Less than a third of web application projects are completed on time and on budget. It is a statistic that must be faced and be realistic about it.
It is only by being aware of this reality that we will be able to implement good risk management.
This will be done in 4 steps:
- Identify the risks that could make you miss your project objectives
- Identify the most significant risks
- Take into account the most dangerous risks in planning
- Stay on course and identify risks continuously
To be able to follow this plan at best, you will have to understand where the risks can appear and how to protect yourself, and thus ensure the success of your web application project.
1.) Incomplete Specification Of The Perimeter:
The specifications and the functional specification are important elements for the success of your projects. But if these documents are incomplete, the gaps will have to be filled. It must be ensured that the addition of elements is not made in an emergency.
The urgency only creates more holes and the perimeter of the project will tend to drift. And the more the perimeter drifts, the more your project is likely to fail.
Take the time to reflect so that the specification of the perimeter is as complete as possible. And if it is not, take the time to complete it.
2.) Instinctual Prioritization:
A perimeter under control can only happen with decisions based on research. You probably do not have the expertise of the trade. Doing it by instinct is like playing heads or tails. But that’s not all. The instinct of the person in charge of the profession is not necessarily better.
Users will use the app every day. They are the ones who have problems to solve. Because an application is that, a way to solve the problems (of productivity for example) of users.
It is therefore essential to interview end-users. Only then will you understand what is important and what is not. This is the basis of user research. With the data collected, it becomes easy to find the right priorities and define a perimeter that will not overflow.
3.) Human Resources:
Without a good recruitment process, a good onboarding or a good culture, the technical team will not be able to realize the web application.
Recruiting a technical team is a daunting task. Excellent profiles are rare and expensive. But a good team is not only made up of excellent developers, it is varied.
The understanding between team members is not necessarily easy and creating a culture of sharing and collaboration is important. Good humor is a productivity booster! In addition, it will be necessary to ensure that each new member of the team adapts well. For example, good onboarding is essential to get it up and running quickly.
4.) Process-Free Code Management:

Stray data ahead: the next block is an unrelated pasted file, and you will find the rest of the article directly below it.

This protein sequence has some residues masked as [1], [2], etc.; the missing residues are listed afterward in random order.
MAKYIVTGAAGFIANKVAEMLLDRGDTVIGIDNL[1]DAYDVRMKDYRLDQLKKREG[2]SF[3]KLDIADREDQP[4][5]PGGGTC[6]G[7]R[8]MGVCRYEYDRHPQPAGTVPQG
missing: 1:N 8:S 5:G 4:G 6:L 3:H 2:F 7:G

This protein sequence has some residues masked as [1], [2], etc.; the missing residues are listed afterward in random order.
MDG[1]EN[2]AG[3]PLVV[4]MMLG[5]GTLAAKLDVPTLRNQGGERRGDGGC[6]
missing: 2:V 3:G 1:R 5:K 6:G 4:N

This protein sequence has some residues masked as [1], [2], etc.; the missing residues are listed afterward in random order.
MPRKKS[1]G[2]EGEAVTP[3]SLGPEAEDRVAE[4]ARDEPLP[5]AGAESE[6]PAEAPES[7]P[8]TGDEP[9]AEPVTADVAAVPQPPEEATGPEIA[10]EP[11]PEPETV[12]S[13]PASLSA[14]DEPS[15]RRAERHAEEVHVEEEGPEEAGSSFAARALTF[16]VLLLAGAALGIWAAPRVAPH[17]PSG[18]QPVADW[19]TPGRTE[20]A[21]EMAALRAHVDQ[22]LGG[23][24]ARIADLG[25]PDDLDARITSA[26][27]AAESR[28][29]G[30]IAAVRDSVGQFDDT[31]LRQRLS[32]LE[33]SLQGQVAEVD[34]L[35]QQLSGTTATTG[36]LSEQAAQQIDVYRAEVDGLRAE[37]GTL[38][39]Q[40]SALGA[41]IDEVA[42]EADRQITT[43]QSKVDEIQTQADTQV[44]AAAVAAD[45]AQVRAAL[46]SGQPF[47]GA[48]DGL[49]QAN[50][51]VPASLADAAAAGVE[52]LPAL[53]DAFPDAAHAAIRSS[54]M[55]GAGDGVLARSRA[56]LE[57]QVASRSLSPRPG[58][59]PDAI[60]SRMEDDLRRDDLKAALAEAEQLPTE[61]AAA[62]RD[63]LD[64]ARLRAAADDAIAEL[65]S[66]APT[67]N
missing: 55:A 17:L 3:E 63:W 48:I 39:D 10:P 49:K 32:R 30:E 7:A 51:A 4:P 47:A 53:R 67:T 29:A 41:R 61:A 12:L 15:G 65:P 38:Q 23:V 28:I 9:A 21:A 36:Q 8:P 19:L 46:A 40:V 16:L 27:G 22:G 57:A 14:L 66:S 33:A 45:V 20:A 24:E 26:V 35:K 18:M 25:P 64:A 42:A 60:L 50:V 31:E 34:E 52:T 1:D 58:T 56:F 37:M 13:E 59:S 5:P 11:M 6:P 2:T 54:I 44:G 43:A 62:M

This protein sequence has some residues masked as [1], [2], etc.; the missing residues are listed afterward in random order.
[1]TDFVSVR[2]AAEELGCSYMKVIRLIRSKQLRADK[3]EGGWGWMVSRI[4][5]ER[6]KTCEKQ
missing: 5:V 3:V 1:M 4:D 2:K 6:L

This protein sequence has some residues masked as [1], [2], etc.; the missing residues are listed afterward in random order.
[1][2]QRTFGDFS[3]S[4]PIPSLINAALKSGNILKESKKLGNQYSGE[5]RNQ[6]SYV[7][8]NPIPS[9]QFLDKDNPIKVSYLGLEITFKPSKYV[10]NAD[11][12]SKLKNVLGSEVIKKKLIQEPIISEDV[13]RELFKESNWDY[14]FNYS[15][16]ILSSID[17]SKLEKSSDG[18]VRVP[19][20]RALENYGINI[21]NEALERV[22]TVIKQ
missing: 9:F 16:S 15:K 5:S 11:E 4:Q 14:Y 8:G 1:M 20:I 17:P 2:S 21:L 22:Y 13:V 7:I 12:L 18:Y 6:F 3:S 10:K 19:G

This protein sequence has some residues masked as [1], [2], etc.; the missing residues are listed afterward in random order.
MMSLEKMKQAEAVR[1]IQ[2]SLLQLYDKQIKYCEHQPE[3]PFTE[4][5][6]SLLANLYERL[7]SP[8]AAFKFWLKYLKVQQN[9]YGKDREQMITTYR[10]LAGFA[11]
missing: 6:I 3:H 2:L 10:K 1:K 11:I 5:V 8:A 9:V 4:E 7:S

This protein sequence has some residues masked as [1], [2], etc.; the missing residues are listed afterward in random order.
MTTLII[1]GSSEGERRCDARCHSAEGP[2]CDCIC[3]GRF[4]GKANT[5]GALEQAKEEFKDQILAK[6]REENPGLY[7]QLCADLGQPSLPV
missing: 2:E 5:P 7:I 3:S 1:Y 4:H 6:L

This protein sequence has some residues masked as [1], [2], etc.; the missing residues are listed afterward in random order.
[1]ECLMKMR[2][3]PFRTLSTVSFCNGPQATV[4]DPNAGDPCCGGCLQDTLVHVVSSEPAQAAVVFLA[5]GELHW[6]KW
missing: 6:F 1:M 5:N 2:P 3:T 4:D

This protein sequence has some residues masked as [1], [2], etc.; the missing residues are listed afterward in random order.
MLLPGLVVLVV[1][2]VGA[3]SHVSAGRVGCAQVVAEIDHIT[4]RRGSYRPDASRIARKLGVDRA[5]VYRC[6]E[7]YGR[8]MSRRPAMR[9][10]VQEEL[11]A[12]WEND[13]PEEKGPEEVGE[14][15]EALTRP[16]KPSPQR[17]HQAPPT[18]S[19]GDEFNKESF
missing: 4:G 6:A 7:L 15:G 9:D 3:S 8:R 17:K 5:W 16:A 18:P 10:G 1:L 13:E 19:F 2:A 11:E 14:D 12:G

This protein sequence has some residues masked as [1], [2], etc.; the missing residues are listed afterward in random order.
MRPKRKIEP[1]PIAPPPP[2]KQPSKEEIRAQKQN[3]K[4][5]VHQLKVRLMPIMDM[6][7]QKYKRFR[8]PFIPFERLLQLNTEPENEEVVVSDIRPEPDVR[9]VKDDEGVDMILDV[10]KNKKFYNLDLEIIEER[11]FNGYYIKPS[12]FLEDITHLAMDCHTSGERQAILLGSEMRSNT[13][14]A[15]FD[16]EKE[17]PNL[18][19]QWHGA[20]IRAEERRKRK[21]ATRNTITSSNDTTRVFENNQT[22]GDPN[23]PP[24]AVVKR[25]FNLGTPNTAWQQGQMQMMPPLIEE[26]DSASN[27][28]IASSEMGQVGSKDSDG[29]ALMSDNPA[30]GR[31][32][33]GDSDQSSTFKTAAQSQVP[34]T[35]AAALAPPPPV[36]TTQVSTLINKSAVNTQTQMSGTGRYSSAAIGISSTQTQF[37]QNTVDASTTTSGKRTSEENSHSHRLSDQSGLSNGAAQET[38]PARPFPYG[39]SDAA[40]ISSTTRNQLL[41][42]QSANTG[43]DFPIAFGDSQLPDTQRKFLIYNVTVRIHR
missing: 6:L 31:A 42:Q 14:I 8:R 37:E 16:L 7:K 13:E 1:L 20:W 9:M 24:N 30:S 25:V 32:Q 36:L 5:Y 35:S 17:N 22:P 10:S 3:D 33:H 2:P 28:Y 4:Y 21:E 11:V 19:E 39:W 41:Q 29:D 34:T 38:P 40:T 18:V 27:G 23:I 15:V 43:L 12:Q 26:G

Using a version control system for the code is only the first step to effective team collaboration on the code. Other improvements must be made, such as:
- Doing code reviews will detect errors and check that best practices are used
- Have separate code branches for each version
- Use DevOps practices like continuous integration to run automated tests at each code change
5.) No Automated Tests:
The best way to waste time finding bugs is to not have automated tests.
The writing of these tests is frequently ignored or done in a hurry. The argument often put forward is the lack of time to write them down. But the time lost, or rather invested, in writing them is time saved on maintenance in the future.
In addition, you must write long-term tests. 100% code coverage does not mean that all use cases of all application functions are properly covered. It is therefore important to make sure to write tests guaranteeing the identification of future problems.
6.) Missing Or Incomplete Monitoring:
Take for example a database problem. Your application is in production and everything is fine but the more data there is the slower the application. But this slowness is subtle at first and not really noticeable.
Without monitoring, the identification of the problem will only occur when it has grown to such an extent that users have serious problems using the application. The application has become too slow and the changes to the database schema will require a much greater workload than if the problem had been identified earlier.
Proactively identifying risks helps keep user satisfaction and cope with problems encountered before they take on such importance that the resolution time has increased exponentially.
7.) Forget About Bugs And Scaling Up In The Budget:
These problems that you may encounter as in the previous example are common. Nothing is perfect. The start of production does not signify the end of the project. Bugs may have bypassed quality assurance. And performance issues often only happen after real users start using the app.
This post-production maintenance is critical for the success of the project. It is therefore very important not to forget it in the budget. It represents between 10 and 25% of the budget. It is not a small expense. And not having a budget to fix a blocking bug so that the application is actually usable may cause your project to fail.
In conclusion, there are many reasons why your project may fail. You must be aware of these problems and put in place a strategy to keep them under control throughout the life of your project.